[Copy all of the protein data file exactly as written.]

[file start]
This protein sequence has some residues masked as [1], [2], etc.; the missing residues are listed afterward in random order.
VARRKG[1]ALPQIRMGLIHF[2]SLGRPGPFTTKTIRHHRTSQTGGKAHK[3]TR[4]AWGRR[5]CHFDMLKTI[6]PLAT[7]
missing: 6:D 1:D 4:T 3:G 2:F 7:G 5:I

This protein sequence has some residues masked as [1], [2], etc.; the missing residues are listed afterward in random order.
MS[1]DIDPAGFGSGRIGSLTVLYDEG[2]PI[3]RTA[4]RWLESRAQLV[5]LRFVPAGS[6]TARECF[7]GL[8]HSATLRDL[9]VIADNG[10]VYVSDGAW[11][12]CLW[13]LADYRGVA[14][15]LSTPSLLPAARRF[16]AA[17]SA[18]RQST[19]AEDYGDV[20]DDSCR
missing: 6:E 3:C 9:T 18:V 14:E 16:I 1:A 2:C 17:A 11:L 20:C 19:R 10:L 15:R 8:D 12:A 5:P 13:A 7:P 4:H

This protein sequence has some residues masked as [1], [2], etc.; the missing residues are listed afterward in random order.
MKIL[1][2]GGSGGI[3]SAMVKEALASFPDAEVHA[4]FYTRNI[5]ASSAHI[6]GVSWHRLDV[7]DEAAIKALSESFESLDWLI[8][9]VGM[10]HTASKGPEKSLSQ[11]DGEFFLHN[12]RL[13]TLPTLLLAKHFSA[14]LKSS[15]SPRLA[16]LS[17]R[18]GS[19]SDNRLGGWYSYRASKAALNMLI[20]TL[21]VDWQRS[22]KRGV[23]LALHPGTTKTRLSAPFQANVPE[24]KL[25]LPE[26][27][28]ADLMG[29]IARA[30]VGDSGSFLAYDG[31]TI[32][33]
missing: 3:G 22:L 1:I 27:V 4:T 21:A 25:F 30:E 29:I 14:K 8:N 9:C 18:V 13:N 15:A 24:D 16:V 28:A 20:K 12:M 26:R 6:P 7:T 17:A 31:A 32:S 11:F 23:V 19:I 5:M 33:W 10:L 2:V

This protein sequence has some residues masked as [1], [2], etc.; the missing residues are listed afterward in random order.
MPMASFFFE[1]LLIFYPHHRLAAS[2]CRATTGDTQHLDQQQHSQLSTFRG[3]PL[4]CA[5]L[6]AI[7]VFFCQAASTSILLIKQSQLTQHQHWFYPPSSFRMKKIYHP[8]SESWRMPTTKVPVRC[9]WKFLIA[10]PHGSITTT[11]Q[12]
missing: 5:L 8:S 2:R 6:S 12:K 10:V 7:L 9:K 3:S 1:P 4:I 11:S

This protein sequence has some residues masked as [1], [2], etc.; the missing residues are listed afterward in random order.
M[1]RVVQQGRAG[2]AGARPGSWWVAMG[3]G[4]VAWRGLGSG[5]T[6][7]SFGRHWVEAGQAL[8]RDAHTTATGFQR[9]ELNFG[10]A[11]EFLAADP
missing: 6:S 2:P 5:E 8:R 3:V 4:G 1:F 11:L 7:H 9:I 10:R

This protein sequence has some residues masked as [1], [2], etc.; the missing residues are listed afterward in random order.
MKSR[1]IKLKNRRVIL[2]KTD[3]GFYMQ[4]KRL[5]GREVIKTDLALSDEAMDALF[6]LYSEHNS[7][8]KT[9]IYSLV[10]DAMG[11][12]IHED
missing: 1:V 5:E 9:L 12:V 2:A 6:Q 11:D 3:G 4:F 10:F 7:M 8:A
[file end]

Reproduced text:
This protein sequence has some residues masked as [1], [2], etc.; the missing residues are listed afterward in random order.
VARRKG[1]ALPQIRMGLIHF[2]SLGRPGPFTTKTIRHHRTSQTGGKAHK[3]TR[4]AWGRR[5]CHFDMLKTI[6]PLAT[7]
missing: 6:D 1:D 4:T 3:G 2:F 7:G 5:I

This protein sequence has some residues masked as [1], [2], etc.; the missing residues are listed afterward in random order.
MS[1]DIDPAGFGSGRIGSLTVLYDEG[2]PI[3]RTA[4]RWLESRAQLV[5]LRFVPAGS[6]TARECF[7]GL[8]HSATLRDL[9]VIADNG[10]VYVSDGAW[11][12]CLW[13]LADYRGVA[14][15]LSTPSLLPAARRF[16]AA[17]SA[18]RQST[19]AEDYGDV[20]DDSCR
missing: 6:E 3:C 9:T 18:V 14:E 16:I 1:A 2:C 17:A 11:L 20:C 19:R 10:L 15:R 8:D 12:A 5:P 13:A 7:P 4:H

This protein sequence has some residues masked as [1], [2], etc.; the missing residues are listed afterward in random order.
MKIL[1][2]GGSGGI[3]SAMVKEALASFPDAEVHA[4]FYTRNI[5]ASSAHI[6]GVSWHRLDV[7]DEAAIKALSESFESLDWLI[8][9]VGM[10]HTASKGPEKSLSQ[11]DGEFFLHN[12]RL[13]TLPTLLLAKHFSA[14]LKSS[15]SPRLA[16]LS[17]R[18]GS[19]SDNRLGGWYSYRASKAALNMLI[20]TL[21]VDWQRS[22]KRGV[23]LALHPGTTKTRLSAPFQANVPE[24]KL[25]LPE[26][27][28]ADLMG[29]IARA[30]VGDSGSFLAYDG[31]TI[32][33]
missing: 3:G 22:L 1:I 27:V 4:T 21:A 25:F 30:E 29:I 14:K 8:N 9:C 18:V 13:N 15:A 24:D 16:V 28:A 20:K 12:M 26:R 6:P 7:T 17:A 31:A 32:S 11:F 23:V 19:I 5:M 33:W 10:L 2:V

This protein sequence has some residues masked as [1], [2], etc.; the missing residues are listed afterward in random order.
MPMASFFFE[1]LLIFYPHHRLAAS[2]CRATTGDTQHLDQQQHSQLSTFRG[3]PL[4]CA[5]L[6]AI[7]VFFCQAASTSILLIKQSQLTQHQHWFYPPSSFRMKKIYHP[8]SESWRMPTTKVPVRC[9]WKFLIA[10]PHGSITTT[11]Q[12]
missing: 5:L 8:S 2:R 6:S 12:K 10:V 7:L 9:K 3:S 1:P 4:I 11:S

This protein sequence has some residues masked as [1], [2], etc.; the missing residues are listed afterward in random order.
M[1]RVVQQGRAG[2]AGARPGSWWVAMG[3]G[4]VAWRGLGSG[5]T[6][7]SFGRHWVEAGQAL[8]RDAHTTATGFQR[9]ELNFG[10]A[11]EFLAADP
missing: 6:S 2:P 5:E 8:R 3:V 4:G 1:F 11:L 7:H 9:I 10:R

This protein sequence has some residues masked as [1], [2], etc.; the missing residues are listed afterward in random order.
MKSR[1]IKLKNRRVIL[2]KTD[3]GFYMQ[4]KRL[5]GREVIKTDLALSDEAMDALF[6]LYSEHNS[7][8]KT[9]IYSLV[10]DAMG[11][12]IHED
missing: 1:V 5:E 9:L 12:V 2:A 6:Q 11:D 3:G 4:F 10:F 7:M 8:A